These words are uttered by Chris Pratt’s character in response to ‘corporate’ and their notion that it now takes having to create a genetically modified hybrid super dinosaur to satiate the current seen-it-all-before dinosaur theme park visiting audience. Just regular old dinosaurs don't cut the mustard anymore.
Although undoubtedly also an intentional sly dig by the filmmakers at the state of Hollywood blockbusters today, Jurassic World itself unfortunately falls into the same trap itself, both in terms of its content and delivery.
Seeing John Hammond’s vision - a fully functional dinosaur park (spared no expense, of course) - in operation is a joy to behold, and these sequences offer much of the imagination and sense of awe that occupies much of the first part of the film. But despite numerous call backs to Spielberg’s (now evidenced by three attempts) frankly untouchable original, this latest film in the franchise falls somewhat short in trying to replicate that JP magic, without really getting why it was so effective in the first place.
For example, the sequence involving an assault on the gyro-sphere: it apes the iconic T-Rex and jeep set piece in the original Jurassic Park – but has none of the carefully crafted buildup and tension. It’s all over so fast. Similarly, raptors chasing the group in a lab: done in a few seconds. There are no finely crafted and choreographed set pieces that made the first so effective - not to mention also genuinely terrifying.
Instead we have a scene where there is a lot of screaming and shakey POV camera footage as idiotic and anonymous soldier-types get slaughtered – often off camera. Do they consider modern audience’s attention spans to be so short that these quick fire action sequences are the way to keep them interested?
Even John William’s iconic score if only teased at certain moments – when really they should have just gone all out and played it over the rip-roaring triumphant scenes toward the closing of the film. Point being, if you are going to go the trouble of repeatedly (and not so subtly) homaging something, at least understand why it worked in the first place and attempt to replicate that.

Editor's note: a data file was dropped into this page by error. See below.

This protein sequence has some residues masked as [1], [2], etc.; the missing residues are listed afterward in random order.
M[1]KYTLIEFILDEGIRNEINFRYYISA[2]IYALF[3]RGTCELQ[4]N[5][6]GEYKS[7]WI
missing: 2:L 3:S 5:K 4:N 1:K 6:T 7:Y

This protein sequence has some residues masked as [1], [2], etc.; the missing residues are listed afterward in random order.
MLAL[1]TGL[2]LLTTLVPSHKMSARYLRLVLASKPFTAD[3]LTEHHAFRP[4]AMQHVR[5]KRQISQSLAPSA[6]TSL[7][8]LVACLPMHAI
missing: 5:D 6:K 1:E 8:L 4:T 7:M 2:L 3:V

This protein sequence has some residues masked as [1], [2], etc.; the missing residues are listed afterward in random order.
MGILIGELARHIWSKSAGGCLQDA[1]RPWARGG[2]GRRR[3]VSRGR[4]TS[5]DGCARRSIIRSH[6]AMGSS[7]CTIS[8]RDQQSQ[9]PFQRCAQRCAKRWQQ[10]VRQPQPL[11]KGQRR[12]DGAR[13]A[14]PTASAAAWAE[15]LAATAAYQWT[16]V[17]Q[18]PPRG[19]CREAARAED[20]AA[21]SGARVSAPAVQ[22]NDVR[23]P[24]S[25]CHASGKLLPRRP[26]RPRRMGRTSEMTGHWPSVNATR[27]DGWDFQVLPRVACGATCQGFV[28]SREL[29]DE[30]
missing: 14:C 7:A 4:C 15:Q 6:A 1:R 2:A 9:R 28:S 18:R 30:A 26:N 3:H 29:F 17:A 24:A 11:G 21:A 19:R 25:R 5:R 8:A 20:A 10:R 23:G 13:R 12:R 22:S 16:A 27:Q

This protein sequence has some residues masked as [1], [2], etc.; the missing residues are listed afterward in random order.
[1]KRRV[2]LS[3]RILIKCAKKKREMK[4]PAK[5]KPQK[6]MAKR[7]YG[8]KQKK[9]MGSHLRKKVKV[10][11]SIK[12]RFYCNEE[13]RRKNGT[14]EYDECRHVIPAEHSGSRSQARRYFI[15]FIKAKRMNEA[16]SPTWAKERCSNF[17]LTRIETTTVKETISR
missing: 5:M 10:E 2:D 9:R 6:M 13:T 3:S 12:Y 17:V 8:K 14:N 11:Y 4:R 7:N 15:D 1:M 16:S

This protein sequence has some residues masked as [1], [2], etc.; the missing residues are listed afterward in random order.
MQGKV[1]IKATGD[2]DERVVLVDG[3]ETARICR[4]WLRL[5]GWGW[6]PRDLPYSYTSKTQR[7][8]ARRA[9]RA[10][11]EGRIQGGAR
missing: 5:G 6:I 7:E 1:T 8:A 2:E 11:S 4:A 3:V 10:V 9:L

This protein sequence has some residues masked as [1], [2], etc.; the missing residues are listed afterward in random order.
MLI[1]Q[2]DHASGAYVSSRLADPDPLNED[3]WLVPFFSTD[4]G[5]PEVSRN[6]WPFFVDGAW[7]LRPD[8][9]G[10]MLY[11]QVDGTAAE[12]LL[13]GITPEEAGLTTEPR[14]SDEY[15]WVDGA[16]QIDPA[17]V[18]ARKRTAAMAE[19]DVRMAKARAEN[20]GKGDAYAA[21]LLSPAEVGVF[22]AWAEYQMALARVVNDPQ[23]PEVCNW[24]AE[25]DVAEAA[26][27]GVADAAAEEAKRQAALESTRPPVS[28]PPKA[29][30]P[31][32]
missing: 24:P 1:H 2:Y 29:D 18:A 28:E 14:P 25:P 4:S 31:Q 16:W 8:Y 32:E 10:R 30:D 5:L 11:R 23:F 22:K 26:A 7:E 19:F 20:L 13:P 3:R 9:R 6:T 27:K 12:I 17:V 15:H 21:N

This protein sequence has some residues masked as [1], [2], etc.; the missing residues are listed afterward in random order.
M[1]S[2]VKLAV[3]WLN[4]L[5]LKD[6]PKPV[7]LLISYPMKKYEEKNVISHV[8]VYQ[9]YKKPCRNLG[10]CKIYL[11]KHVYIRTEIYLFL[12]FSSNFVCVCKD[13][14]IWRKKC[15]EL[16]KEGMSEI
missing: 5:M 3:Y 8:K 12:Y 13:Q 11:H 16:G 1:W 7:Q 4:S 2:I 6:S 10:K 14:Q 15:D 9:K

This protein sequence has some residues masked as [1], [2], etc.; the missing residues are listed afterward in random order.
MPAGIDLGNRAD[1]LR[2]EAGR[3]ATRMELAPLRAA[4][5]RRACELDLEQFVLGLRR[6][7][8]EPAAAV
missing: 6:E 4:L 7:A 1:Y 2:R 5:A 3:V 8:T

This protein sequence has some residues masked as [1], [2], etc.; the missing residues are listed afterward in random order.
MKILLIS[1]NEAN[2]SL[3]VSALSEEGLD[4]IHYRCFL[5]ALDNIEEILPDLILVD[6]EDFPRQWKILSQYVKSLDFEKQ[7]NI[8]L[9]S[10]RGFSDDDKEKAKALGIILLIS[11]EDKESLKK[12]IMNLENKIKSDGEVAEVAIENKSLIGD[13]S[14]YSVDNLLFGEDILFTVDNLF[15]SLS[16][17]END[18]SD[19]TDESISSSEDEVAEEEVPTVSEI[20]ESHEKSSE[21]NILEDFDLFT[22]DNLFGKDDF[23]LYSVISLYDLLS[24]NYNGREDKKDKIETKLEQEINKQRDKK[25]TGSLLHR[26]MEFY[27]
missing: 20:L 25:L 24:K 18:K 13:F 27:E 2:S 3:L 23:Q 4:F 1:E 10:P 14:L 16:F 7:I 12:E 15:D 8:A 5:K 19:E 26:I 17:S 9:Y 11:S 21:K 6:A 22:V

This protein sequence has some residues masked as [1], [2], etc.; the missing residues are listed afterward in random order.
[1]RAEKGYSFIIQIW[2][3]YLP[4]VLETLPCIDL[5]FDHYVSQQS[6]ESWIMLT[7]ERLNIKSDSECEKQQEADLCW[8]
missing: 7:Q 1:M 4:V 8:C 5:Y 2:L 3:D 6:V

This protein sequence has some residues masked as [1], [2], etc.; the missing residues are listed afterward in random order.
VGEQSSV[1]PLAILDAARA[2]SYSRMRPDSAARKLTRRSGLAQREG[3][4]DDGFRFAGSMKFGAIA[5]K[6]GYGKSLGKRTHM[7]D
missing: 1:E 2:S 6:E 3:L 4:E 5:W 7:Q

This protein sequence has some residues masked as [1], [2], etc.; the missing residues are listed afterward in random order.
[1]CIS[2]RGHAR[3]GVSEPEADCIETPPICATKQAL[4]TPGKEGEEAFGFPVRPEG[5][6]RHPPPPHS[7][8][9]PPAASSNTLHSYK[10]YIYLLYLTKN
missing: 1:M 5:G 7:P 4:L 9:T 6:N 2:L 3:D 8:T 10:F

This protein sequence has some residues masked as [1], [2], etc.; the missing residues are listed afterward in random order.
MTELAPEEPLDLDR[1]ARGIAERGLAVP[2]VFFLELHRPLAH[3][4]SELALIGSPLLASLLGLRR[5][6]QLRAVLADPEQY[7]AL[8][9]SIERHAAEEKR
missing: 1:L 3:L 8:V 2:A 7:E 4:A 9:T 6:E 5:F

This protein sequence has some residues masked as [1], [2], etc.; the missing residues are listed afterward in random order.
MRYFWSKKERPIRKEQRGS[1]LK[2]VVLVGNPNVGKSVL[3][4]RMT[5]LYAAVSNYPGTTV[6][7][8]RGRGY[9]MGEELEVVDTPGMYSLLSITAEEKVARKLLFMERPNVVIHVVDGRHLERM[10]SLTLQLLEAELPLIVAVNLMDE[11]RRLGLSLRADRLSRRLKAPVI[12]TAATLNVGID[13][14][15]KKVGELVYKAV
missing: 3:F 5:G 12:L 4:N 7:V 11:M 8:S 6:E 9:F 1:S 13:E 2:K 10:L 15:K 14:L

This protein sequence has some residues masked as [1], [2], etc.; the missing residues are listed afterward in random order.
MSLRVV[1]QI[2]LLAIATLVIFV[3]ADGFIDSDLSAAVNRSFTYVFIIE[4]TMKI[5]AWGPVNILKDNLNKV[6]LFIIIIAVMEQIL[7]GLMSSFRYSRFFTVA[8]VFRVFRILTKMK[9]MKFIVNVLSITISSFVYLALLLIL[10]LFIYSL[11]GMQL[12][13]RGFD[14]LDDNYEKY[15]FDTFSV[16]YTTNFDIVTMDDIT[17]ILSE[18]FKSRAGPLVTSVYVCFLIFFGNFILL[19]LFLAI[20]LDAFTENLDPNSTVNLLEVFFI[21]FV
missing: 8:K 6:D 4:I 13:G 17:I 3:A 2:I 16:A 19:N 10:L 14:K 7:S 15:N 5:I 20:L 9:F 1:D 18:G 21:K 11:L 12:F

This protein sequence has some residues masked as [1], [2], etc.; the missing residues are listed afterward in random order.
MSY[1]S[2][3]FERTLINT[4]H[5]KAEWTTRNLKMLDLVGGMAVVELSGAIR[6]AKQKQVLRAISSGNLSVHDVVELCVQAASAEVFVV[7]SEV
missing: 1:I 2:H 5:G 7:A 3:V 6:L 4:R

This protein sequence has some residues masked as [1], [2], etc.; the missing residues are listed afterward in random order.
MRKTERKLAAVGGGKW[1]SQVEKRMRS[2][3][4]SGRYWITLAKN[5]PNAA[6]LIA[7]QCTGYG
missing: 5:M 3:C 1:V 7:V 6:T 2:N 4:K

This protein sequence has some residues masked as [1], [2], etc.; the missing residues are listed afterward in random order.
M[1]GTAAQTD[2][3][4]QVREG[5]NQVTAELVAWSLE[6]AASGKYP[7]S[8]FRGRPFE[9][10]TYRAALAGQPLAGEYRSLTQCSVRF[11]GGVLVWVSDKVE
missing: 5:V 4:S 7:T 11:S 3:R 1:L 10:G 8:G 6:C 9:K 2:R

There is no doubt that Jurassic World features excellent design and CG work throughout, but it is odd that at times it somehow doesn't quite feel as realistic and believable as it should. Despite the original film being made over two decades years ago, its amazing how that one still trumps World in terms of how it integrates its special effects so effectively – a seamless mix of both practical and CG. Maybe it's the over-reliance on CG in World (even the approach to the entrance gate looks like a video game cutscene!) and the scarcity of practical effects for much of the dino action, that makes them lack some of their physical oomph on screen.
That being said, there are some terrific vistas and one large scale ‘disaster’ type sequences (the pterodactyl attack) afforded by the advance in technology - where you really get to see the danger of multiple dangerous animals running amok in a crowded theme park. If only the film had more of these chaotic sequences rather than yet another scene of people traipsing through the jungle, just to be somehow snuck up on by a massive lizard.
It’s not all glum though – there are good instances of humour here and there and a couple of neat reversals, particularly in terms of gender roles and heroism tropes. Overall, however, too many illogical moments and inconsistencies (the brothers laughing and joking as normal together moments after narrowly escaping being eaten alive, Claire outrunning a T-Rex in high heels) make this more of a simply fun and light viewing experience rather than anything truly awe-inspiring one like we may have hoped.
Is it the case that we can never really truly capture the magic of Jurassic Park ever again? Do we, in this day and age, really have to resort to superpowered Rex’s and weaponised raptors just to keep people interested in the franchise? I guess having ‘just dinosaurs’ really isn’t ‘wow’ enough anymore.
17th June 2015